Delivering outstanding customer experiences has become a primary strategic objective for both B2B and B2C marketers. In the 2017 Digital Trends report by Econsultancy (in association with Adobe), surveyed marketing, digital, and ecommerce professionals selected optimizing the customer experience as their single most important opportunity for 2017, and they identified customer experience as the primary way they will differentiate their company from competitors over the next five years.

Most marketers now recognize that personalization is a critical ingredient in the recipe for great customer experiences. In a 2017 survey of marketing and business leaders by Researchscape International (in association with Evergage), nearly all (96%) of the respondents agreed that personalization helps advance customer relationships, and 88% agreed that their prospects and customers expect a personalized experience.

In the Econsultancy study, survey respondents identified targeting and personalization as a top digital priority for 2017 (behind only content marketing and social media engagement), and half (51%) of the respondents said they would increase their spending on personalization this year.

But despite all the recent focus on personalization, it’s clear that most companies have more work to do to maximize the benefits of personalized marketing. In the Researchscape survey, only 30% of respondents were very or extremely satisfied with the level of personalization in their marketing programs, and 46% gave themselves a grade of “C” or lower on their current personalization efforts.

Other research has shown that many buyers aren’t particularly impressed with the personalization efforts they encounter:

  • In a survey by Adobe, 71% of consumers said they like receiving personalized offers, but 20% reported that offers are not done well.
  • In a study by the Economist Intelligence Unit, 70% of survey respondents said that many of the personalized messages they receive are annoying because the attempts at personalization are superficial.
So what can be done to improve the effectiveness of personalization? There are two important steps that companies can take to boost the impact of their personalization efforts in 2018.
Make It Valuable

To be effective in today’s competitive environment, personalization must provide meaningful value to customers and prospects. Personalization that is superficial or superfluous – i.e. personalization that is merely “window-dressing” – simply won’t cut it.
Recent research has confirmed that buyers want to get practical value from their interactions with companies and brands. For example, in a survey of consumers conducted earlier this year by the CMO Council and SAP Hybris, nearly half of the respondents defined value as something that saves them time (49%) or makes their lives easier (47%).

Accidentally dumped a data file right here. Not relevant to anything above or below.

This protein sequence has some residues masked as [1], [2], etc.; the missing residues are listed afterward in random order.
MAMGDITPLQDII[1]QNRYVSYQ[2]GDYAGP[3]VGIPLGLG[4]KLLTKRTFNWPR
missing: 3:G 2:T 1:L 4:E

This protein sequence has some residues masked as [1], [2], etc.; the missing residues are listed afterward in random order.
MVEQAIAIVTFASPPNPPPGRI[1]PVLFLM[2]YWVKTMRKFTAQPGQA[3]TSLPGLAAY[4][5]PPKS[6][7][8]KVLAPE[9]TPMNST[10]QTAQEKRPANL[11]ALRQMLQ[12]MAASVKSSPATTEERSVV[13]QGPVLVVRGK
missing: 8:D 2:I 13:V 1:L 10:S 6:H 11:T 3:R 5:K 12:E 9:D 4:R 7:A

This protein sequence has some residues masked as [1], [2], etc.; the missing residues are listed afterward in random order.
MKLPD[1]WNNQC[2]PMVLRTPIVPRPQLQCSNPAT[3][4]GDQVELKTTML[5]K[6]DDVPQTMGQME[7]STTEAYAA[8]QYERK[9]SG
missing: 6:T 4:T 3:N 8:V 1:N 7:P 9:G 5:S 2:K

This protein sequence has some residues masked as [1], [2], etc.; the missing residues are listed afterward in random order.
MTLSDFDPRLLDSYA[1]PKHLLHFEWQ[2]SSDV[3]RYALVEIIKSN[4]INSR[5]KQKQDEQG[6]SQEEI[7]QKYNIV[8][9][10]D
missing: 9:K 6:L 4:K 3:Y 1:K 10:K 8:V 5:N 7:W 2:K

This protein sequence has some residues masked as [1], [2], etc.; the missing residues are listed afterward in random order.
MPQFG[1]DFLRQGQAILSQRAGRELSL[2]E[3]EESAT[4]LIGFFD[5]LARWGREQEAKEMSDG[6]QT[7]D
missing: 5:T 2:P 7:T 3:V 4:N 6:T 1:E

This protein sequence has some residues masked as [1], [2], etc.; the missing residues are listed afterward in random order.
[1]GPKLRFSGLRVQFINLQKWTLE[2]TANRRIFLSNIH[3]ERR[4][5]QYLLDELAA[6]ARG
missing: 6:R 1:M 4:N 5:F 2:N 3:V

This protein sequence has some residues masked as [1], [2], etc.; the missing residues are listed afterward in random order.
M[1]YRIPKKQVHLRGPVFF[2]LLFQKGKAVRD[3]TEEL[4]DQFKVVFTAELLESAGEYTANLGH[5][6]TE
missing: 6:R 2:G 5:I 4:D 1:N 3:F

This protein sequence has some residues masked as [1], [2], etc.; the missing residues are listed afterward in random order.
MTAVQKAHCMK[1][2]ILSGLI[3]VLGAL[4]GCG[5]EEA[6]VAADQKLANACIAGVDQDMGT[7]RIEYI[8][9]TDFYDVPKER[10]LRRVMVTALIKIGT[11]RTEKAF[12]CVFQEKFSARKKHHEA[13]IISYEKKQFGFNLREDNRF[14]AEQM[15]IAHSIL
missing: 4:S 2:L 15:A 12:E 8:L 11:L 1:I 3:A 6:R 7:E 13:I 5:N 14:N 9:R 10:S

Value is equally important to B2B buyers. In a 2017 survey of B2B buyers, Aberdeen Group asked participants what factors they consider when choosing a vendor. Over two-thirds (68.2%) of the respondents said the vendor can help sharpen our competitive differentiation, and over half (55.7%) said the vendor can help me identify new possibilities and avenues for revenue.
Personalization can be a powerful way to enhance the value of interactions with customers and prospects, but it must be designed with that objective in mind. Therefore, marketers should evaluate any proposed personalization initiative by asking a basic question:  How will this application of personalization provide practical value to our customers and/or prospects?

Make It (Mostly) Invisible

Since the early days of personalized marketing, the most common way to personalize a marketing message has been to include specific facts about the recipient in the message, a practice that can be called explicit or overt personalization. 
It’s as if marketers believe that the effectiveness of personalization is based on communicating to the customer or prospect what they know about him or her. There may have been some truth to this belief when any form of personalization was rare. Now, however, most types of overt personalization are largely ineffective (because they are so common), and they can be seen as “creepy” by customers or prospects.
Today, personalization is usually more effective when it’s invisible. The best personalization doesn’t feel like personalization – it just feels like a message or experience that’s really relevant, appropriate, and valuable.
There are, of course, some situations where overt personalization is still effective. For example, online stores (such as Amazon) often provide personalized product recommendations that are introduced by a phrase like, “People who ordered [Product X] also purchased . . .” When the personalization algorithm works well, these recommendations can be useful to customers, and most buyers don’t view such recommendations as intrusive or creepy.
Illustration courtesy of Michael Coghlan via Flickr CC.

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